For a current to be lethal, it has to hit the heart just right under the right conditions. Everyone's conductivity varies. So does their susceptibility and their physical condition. The path the voltage will take through the body is completely random, partly because the nerves are not great conductors of electricity either and they don't run that direction. There is no telling who will die from, in theory, receiving a jolt from a nine-volt battery or who will be relatively undamaged after bridging a 10,000 volt line with either hand. The current that can shut down a heart or start fibrillation is measurable in microamps at the site where it actually causes the damage. The fraction of the current applied that makes it in there is completely unpredictable.

    It would take very careful estimates from actual incidents to get a handle on it. Taser deaths are coming up in the news because a lot of police officers think of them as toys and play nasty little games with them. They think that these devices are safe and they're not. It's not that safe to stress the body that way and tasers are already known to be lethal if abused enough.

    The photoflash capacitor from any camera is around 300 microfarads, give or take, at about 300-400 volts. Someone can estimate for me if they want how many joules of energy that is. At 300-400 volts, the capacitor will dump all of its electricity through any skin it comes in contact with, if someone touches both terminals. Almost always the victim will survive with very minor injuries, but you don't know whose physiology is in the wrong place at the wrong time. It's not worth the risk just for a little bit of malicious mischief.

    I would guess that a capacitor that weighed 150 pounds might hold enough power to, if dumped through a large enough strobe tube in one dump, flash-fry anyone standing next to it, let alone blind them. Even visible light can cause damage to skin and internal organs if it is bright enough, if for no other reason than because it is converted to heat. When you hold a piece of cardboard in front of a flashtube, you can feel the impact when the flash goes off. There's going to be some heating, oxidation, and actual physical impact when the pulse is strong enough.

    An interesting experiment would be to see how powerful a flash it takes to blast light through a fresh sheet of aluminum foil.
     
  13. dagr8n8 Registered Senior Member

    Messages:
    217
    dam.. i rember when me and my friends usued ot do that with disposable camras .. no idea how dangrus it was.. wow
     
  14. MetaKron Registered Senior Member

    Messages:
    5,502
    By the way, a "hot shoe" is just a pair of contacts that go to a switch in the camera body. There isn't even a power source hooked up to it when the flash isn't attached. The power source is inside the camera. The switch, through the hotshoe, closes a low-voltage low-current circuit that triggers the circuitry that triggers the flash. It can directly trigger the SCR device that triggers the flash, or it can trigger a circuit that sends first a positive pulse then a negative pulse to the SCR to turn it on and then off again to control the duration of the flash. All sorts of variations are possible.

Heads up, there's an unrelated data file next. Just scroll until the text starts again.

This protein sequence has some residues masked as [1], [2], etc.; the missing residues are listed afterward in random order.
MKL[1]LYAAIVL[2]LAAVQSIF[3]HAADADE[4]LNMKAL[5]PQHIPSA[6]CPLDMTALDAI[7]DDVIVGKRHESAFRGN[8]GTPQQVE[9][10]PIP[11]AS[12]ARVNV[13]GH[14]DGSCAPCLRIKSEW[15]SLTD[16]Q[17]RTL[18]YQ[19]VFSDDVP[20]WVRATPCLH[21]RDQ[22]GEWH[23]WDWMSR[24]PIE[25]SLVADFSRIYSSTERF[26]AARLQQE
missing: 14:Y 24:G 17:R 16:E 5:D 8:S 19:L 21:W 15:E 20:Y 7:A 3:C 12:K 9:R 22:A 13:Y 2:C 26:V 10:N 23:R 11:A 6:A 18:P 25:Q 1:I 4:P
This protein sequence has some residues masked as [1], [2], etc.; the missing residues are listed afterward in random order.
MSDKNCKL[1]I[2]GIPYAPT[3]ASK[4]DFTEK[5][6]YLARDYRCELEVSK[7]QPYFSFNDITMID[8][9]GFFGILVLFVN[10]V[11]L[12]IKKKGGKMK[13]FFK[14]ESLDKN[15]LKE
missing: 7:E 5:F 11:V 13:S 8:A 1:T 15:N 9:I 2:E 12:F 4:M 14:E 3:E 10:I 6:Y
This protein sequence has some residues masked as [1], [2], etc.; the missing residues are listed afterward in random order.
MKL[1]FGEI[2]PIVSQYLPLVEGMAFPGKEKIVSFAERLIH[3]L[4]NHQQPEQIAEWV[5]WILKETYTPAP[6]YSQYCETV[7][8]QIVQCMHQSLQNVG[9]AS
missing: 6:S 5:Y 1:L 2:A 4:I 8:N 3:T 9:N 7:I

In short, neither the shoe on the camera nor the mating part on the flash carries dangerous voltage or current.
     
  15. James R Just this guy, you know? Staff Member

    Messages:
    30,353
    About 18.4 Joules.
     
  16. MetaKron Registered Senior Member

    Messages:
    5,502
    Thank you. Converting joules to kilogram-meters at the rate of .102 kg/m per joule, that's enough energy to raise a kilogram 1.88 meters into the air. That's at least the beginning of a pretty good hammer blow. A 2.2 pound weight falling from a height of just over 6 feet can shatter a fairly thick piece of terra cotta tile. It's enough to put a nice crater in the end of your finger.
     
  17. Pete It's not rocket surgery Moderator

    Messages:
    10,166
    I'm not sure if the energy to shatter a tile is representative of the energy to blow off a chunk of finger...

    18.4 joules is just enough to heat up a gram of water by all of 4.4°C... doesn't sound like much any more, does it?
     
  18. MetaKron Registered Senior Member

    Messages:
    5,502
    Try it with a screwdriver. The point of contact with this energy runs close to a millimeter in diameter. This is roughly a thousandth of a cc. Now we're talking about heat in the thousands of degrees C. I said a "crater." This is an excavation caused by a small explosion. You will get a burn with a little hole in it.
     
  19. Pete It's not rocket surgery Moderator

    Messages:
    10,166
    OK, that makes more sense. I had a different image in mind when you said "crater".

    Yes, a few thousand degrees rise in a small volume seems convincingly enough to blow out a little hole and burn some surrounding flesh!
     
  20. draqon Banned Banned

    Messages:
    35,006
    Hey do you have a physics explanation for this? Or some sort of illustration? I am really interested.
     
  21. Search & Destroy Take one bite at a time Moderator

    Messages:
    1,466
    I flew out of my seat from a disposable camera shock in 6th grade. Basically my friend just took the cover off of it and jammed the whole thing on my arm
     
  22. Enmos Staff Member

    Messages:
    43,184
    Slightly off-topic..

    When I was a kid I once took a (big) capacitor from a fluorescent lamp set and stuck the wires into a power outlet. I waited for 15 minutes or so and then proceeded to put the wires to the contact points on a light bulb (by hand of course).
    Just before I put the second wire on the contact point the capacitor generated a big spark that burned right through the copper bit of the lamp. It actually melted right through..
    Naturally the lamp flashed very bright and broke.
    I guess I was lucky...

    Please Register or Log in to view the hidden image!

     
  23. Nasor Valued Senior Member

    Messages:
    6,221
    Unfortunately I'm pretty sure he was just spewing bullshit.
     
Thread Status:
Not open for further replies.

Share This Page